View details for DOI 10.1073/pnas.2015024118
View details for PubMedID 33495350
GD2 is a macrophage checkpoint molecule and combined GD2/CD47 blockade results in synergistic effects and tumor clearance in xenograft models of neuroblastoma and osteosarcoma
AMER ASSOC CANCER RESEARCH. 2020: 35
View details for Web of Science ID 000551367400035
CRISPR-Cas9 screens identify regulators of antibody-drug conjugate toxicity.
Nature chemical biology
Antibody-drug conjugates (ADCs) selectively deliver chemotherapeutic agents to target cells and are important cancer therapeutics. However, the mechanisms by which ADCs are internalized and activated remain unclear. Using CRISPR-Cas9 screens, we uncover many known and novel endolysosomal regulators as modulators of ADC toxicity. We identify and characterize C18ORF8/RMC1 as a regulator of ADC toxicity through its role in endosomal maturation. Through comparative analysis of screens with ADCs bearing different linkers, we show that a subset of late endolysosomal regulators selectively influence toxicity of noncleavable linker ADCs. Surprisingly, we find cleavable valine-citrulline linkers can be processed rapidly after internalization without lysosomal delivery. Lastly, we show that sialic acid depletion enhances ADC lysosomal delivery and killing in diverse cancer cell types, including with FDA (US Food and Drug Administration)-approved trastuzumab emtansine (T-DM1) in Her2-positive breast cancer cells. Together, these results reveal new regulators of endolysosomal trafficking, provide important insights for ADC design and identify candidate combination therapy targets.
View details for DOI 10.1038/s41589-019-0342-2
View details for PubMedID 31451760
CD22 blockade restores homeostatic microglial phagocytosis in ageing brains
2019; 568 (7751): 187-+
View details for DOI 10.1038/s41586-019-1088-4
View details for Web of Science ID 000464412700039
MicroRNA-155-deficient dendritic cells cause less severe GVHD through reduced migration and defective inflammasome activation.
2015; 126 (1): 103-12
The successful treatment of acute leukemias with allogeneic hematopoietic cell transplantation (allo-HCT) is limited by acute graft-versus-host disease (GVHD). Because microRNA-155 (miR-155) regulates activation of the innate immune system, we aimed to determine its function in dendritic cells (DCs) during GVHD in an experimental model. We observed that miR-155 deficiency of the recipient led to improved survival, reduced serum levels of proinflammatory cytokines, and lower GVHD histopathology scores. In addition, miR-155(-/-) bone marrow chimeric mice receiving allo-HCT and miR-155(-/-) DCs showed that miR-155 deficiency in the DC compartment was responsible for protection from GVHD. Activated miR-155(-/-) DCs displayed lower expression of various purinergic receptors and impaired migration toward adenosine triphosphate (ATP). Microarray analysis of lipopolysaccharide/ATP-stimulated miR-155(-/-) DCs revealed mitogen-activated protein kinase pathway dysregulation and reduced inflammasome-associated gene expression. Consistent with this gene expression data, we observed reduced ERK activation, caspase-1 cleavage, and IL-1β production in miR-155(-/-) DCs. The connection between miR-155 and inflammasome activation was supported by the fact that Nlrp3/miR-155 double-knockout allo-HCT recipient mice had no increased protection from GVHD compared with Nlrp3(-/-) recipients. This study indicates that during GVHD, miR-155 promotes DC migration toward sites of ATP release accompanied by inflammasome activation. Inhibiting proinflammatory miR-155 by antagomir treatment could help reduce this complication of allo-HCT.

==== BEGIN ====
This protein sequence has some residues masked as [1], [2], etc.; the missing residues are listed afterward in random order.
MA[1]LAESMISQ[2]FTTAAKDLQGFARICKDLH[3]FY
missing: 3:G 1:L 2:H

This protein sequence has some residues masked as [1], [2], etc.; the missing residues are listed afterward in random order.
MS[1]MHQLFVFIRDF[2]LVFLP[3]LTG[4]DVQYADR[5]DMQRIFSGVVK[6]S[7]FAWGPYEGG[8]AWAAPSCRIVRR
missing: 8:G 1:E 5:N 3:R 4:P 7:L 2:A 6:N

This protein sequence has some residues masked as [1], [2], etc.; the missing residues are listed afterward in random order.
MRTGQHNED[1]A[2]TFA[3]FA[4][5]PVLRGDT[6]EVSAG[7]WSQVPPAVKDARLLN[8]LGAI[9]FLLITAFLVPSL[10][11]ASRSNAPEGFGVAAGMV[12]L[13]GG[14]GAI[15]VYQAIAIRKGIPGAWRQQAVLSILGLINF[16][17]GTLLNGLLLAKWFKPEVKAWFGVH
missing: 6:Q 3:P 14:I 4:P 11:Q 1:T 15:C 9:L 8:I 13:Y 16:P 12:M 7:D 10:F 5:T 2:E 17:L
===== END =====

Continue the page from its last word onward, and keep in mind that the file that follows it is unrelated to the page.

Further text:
View details for DOI 10.1182/blood-2014-12-617258
View details for PubMedID 25972159
Therapeutic activity of multiple common ?-chain cytokine inhibition in acute and chronic GVHD.
2015; 125 (3): 570-580